Category: New Research

Show Me… Your teeth?

Missouri dental health
Missouri scored in the bottom half of a recent national study of dental health.

29th Runner-Up

A recent study ranked Missouri 30th in the nation for quality of dental health. “So what?” some of you will say. “That’s pretty close to average.” Sort of… it’s a 42nd percentile ranking, right on the lower-middle end of the bell curve.

But the study also highlighted other, more disturbing Missouri statistics. The black marks on our state report card included a tie ranking as one of the states with the lowest percentage of teenagers who had visited a dentist in the prior 12 months. We are also tied with Mississippi for the fourth-highest percentage of adult smokers.

By the Numbers

The study employed broad survey categories of Dental Habits & Care, and Oral Health. Within those, statistical responses to weighted survey questions determined overall state rankings. Areas that were measured and compared included:

  •   Demographic info – Dentists per capita, percentage of adult smokers, etc.
  •   Local Resources – water fluoridation and school-based dental programs
  •   Symptoms & Effects – percentage of population that reported dry mouth, oral pain, sleeping problems or work absence due to oral conditions

In looking at the broader data, there were interesting trends that emerged. Minnesota had the top ranking, and the Upper Midwest was the highest-rated region, with those states occupying 7 of the Top 10 slots. The South was the poorest-faring region in the survey, with 8 states in the bottom 10 – including our neighbor Arkansas, which logged the 4th-worst overall rating.

More Dental Health Data 

Can’t get enough numbers? If you’re a stat-head who loves factoids and the trends behind them, you should definitely visit the resource pages on the websites of the American Dental Association, the Centers for Disease Control and Prevention, or the National Institute of Dental and Craniofacial Research.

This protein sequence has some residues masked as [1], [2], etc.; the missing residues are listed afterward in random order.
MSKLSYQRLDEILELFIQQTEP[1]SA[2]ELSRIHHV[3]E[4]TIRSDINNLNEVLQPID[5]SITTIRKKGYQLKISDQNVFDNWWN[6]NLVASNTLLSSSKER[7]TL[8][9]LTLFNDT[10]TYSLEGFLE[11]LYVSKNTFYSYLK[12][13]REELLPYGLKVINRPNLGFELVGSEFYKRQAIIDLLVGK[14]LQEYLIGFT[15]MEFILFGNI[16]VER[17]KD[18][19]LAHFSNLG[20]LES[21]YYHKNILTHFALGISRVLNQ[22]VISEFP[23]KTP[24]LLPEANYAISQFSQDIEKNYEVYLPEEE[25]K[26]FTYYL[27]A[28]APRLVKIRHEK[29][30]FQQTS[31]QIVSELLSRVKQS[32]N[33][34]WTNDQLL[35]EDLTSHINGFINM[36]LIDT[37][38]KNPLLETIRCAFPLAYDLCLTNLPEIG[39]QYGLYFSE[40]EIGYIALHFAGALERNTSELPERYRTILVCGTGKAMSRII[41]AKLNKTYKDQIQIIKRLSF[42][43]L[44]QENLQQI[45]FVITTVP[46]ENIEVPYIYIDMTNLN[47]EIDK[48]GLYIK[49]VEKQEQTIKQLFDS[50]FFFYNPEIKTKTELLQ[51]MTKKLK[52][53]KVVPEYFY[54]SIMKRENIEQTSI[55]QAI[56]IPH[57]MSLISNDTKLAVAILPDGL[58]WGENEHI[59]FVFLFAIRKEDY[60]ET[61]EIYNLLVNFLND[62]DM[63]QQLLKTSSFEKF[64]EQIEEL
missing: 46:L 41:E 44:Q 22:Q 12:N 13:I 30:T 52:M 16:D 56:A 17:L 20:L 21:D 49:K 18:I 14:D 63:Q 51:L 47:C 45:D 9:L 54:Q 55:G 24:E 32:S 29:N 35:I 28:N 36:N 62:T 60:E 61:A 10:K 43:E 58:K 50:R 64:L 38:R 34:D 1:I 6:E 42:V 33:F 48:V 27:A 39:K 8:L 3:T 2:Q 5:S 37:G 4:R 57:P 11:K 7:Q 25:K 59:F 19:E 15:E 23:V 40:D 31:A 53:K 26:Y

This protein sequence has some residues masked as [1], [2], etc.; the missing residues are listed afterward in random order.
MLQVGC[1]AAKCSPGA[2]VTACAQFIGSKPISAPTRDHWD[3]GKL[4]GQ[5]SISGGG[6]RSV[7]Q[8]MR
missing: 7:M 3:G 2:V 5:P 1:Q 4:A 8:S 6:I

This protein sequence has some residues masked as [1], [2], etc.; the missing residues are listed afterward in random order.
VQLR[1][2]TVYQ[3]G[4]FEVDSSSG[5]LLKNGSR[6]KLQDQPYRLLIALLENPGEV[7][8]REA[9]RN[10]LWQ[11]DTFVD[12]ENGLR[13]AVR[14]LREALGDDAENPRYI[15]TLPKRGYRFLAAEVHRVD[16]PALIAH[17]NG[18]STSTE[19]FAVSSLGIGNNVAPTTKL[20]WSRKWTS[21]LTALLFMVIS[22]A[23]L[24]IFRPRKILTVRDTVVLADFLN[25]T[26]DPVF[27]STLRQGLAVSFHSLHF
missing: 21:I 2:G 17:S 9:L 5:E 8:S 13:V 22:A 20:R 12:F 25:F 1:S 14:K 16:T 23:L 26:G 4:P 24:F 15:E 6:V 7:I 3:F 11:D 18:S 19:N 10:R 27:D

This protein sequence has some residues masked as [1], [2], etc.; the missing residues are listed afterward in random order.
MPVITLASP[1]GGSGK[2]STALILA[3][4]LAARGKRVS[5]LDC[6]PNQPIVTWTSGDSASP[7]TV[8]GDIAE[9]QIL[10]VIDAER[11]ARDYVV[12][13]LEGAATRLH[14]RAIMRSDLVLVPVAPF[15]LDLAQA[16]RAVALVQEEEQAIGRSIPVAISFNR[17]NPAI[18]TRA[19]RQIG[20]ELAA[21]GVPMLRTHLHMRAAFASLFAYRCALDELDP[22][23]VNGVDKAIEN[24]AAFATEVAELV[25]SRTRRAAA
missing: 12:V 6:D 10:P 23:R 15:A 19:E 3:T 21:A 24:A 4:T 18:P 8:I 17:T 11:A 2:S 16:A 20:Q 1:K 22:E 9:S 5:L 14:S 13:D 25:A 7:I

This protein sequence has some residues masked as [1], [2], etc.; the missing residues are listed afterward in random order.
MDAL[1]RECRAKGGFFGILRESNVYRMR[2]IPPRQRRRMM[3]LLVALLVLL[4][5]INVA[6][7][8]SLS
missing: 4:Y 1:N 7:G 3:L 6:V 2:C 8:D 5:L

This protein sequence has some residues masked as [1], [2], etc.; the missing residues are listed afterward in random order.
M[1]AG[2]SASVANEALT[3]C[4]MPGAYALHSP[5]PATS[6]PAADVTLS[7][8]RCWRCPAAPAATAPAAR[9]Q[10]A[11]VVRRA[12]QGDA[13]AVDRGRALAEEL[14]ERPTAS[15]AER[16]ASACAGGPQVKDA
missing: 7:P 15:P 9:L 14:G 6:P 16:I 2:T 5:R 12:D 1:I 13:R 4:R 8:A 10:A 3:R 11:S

No smoke? You’re still playing with fire.

vaping and teeth
Vaping may be better for lungs, but what about your teeth?

Despite the host of other damaging effects, evidence of smoking is usually most obvious on a person’s teeth. But what about “ Vaping ” — the recent trend of smokeless electronic devices? They deliver a vapor-based dose of nicotine, tobacco’s addictive stimulant, while eliminating the harmful and annoying by-products of smoke.

The Evils of Tobacco

And there are a lot of those. Tobacco smoke produces tar (burned plant residue) and hundreds of other harmful chemicals. Many of these cause cancer and other health issues for smokers and those around them. Public awareness of the dangers has cut the nationwide number of smokers by 20% in the past decade, and by nearly 70% since 1965.

Since vaping was introduced in the U.S. in 2005, it has steadily gained popularity. In fact, as early as 2014, it had surpassed of all other tobacco products (including conventional cigarettes!) in total number of current users. More disturbingly, its use among young people has increased exponentially, with the number of current users among high school students tripling in recent years, according to the Centers for Disease Control and Prevention.

Vaping Risks

While vaping won’t blacken your teeth like cigarette smoking, nicotine can negatively affect your oral health. The chemical itself is a vasoconstrictor, which limits blood flow to the topical areas of the mouth by causing the blood vessels to contract. This prolonged lack of blood supply can lead to receding gums. Nicotine has also been shown to contribute to dry mouth and cause an increase in bacteria, which can play a part in everything from tooth decay to periodontal disease.

If you are one of the millions of Americans using a vapor device to quit conventional smoking, CONGRATULATIONS! Be sure to talk to us at your next appointment about getting rid of those last remnants of tobacco stains from your teeth. We have a variety of whitening options for bringing your smile back to its natural, tobacco-free color.

 

 

Yoga for the Body, Mind, and… Mouth?

Yoga offers a variety of full-body benefits… including your teeth! 

More studies are beginning to prove a direct link between Yoga and bone health, but what about your teeth? Can exercise really help a part of the body that isn’t even being exercised? The answer is Yes.